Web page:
In February this year the UK Government announced that gender pay gap reporting for large firms would become law in October. The statement came after two sets of consultations carried out in 2015 and means that companies in the voluntary and private sector which employ more than 250 members of staff will be required to publicly disclose how much they pay their male and female staff.
Employers will also have to disclose how many men and women are in each pay range. Companies that fail to address pay disparities will be named and shamed in a new league table in a bid to speed up progress.
The date set for publication of the reports is 30th of April 2018 and will be a snapshot taken on the 30th of April 2017. The information must be freely accessible to the public on the company’s website, in addition to being entered into the Government reporting portal. So, with less than three months to go before the new rules come into effect, what can employers do now to ensure that they are ready to publish their pay data correctly?
Check whether the rules will apply to you
Even if a company employs less than 250 people at the present time, employers will need to consider whether that might change by 2017. Any organisation operating in the private or voluntary sectors which has close to 250 staff members would be advised to prepare for the new rules if there is a possibility that headcount might increase in the next 6 to 12 months.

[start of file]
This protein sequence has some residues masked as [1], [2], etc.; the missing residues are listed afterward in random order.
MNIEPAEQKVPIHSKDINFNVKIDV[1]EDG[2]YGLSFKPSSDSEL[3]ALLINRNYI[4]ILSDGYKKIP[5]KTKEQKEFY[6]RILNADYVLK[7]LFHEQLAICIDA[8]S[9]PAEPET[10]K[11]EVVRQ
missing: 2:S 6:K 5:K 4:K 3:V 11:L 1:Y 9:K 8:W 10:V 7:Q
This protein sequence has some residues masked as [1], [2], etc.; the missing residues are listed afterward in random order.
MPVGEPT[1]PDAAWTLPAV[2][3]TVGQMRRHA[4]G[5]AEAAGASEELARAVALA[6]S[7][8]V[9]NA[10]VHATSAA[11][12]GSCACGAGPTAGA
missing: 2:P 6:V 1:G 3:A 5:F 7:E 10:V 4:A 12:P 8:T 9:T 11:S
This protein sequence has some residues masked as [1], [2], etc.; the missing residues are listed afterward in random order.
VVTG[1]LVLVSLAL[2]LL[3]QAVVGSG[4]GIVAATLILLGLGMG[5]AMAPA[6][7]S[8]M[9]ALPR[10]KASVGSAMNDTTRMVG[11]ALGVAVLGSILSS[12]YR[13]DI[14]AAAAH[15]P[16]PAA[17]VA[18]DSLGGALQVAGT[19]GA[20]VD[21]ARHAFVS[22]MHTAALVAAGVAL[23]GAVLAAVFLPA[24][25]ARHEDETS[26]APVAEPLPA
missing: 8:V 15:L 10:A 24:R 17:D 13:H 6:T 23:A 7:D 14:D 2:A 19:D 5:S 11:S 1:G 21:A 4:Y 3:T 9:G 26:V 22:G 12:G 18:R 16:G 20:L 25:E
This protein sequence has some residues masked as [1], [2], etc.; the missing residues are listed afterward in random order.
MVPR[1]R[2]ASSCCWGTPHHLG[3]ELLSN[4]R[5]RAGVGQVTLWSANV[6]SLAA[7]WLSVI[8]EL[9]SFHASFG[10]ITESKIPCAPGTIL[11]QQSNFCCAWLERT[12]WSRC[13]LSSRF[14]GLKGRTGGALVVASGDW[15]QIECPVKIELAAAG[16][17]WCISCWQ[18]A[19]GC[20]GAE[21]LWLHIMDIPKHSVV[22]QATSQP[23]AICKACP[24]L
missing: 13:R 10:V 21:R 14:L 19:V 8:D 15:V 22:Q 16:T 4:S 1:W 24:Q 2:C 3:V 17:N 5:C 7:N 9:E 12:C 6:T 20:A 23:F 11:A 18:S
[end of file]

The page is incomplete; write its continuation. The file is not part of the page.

Start gathering bonus pay data now
In addition to basic salary information, any bonus payments made to employees are also to be included in the data and will have to highlight the difference in mean bonus pay in the 12 months preceding the reporting date. What this means in reality is that firms which pay financial bonuses to staff may need to start collating figures from as early as May 2016.
Analyse past and current figures
Beyond merely gathering the information that will be legally required in 2018, employers may benefit from looking at their past record in order to try to predict whether a large gender pay gap has existed in the past and whether the trend is likely to continue into the report period. The benefit of looking into historical data is twofold: firstly, employers will be able to ascertain that they are, in fact, capturing the data required to adhere to the new rules; and, secondly, if a pay gap is uncovered, companies will have time to start to put measures and resources in place to rectify the situation.
Work on the narrative
Although not required, the Government has stated in response to the consultation that additional narrative giving context to any pay gaps is to be encouraged. This means that employers who expect to have a pay gap should start now to set out plans that will reduce the discrepancy. As the figures will be available for anyone to view, being able to provide additional information regarding gender pay gaps could be vital to protecting the company’s reputation with the public, staff and shareholders.
Review the final legislation
In October, when the final regulations are published, there may be changes to the draft regulations. More companies may fall into the scope of the regulations and there may be changes to the figures required. Employers should ensure that they are conversant with the regulations in order to meet the requirements correctly.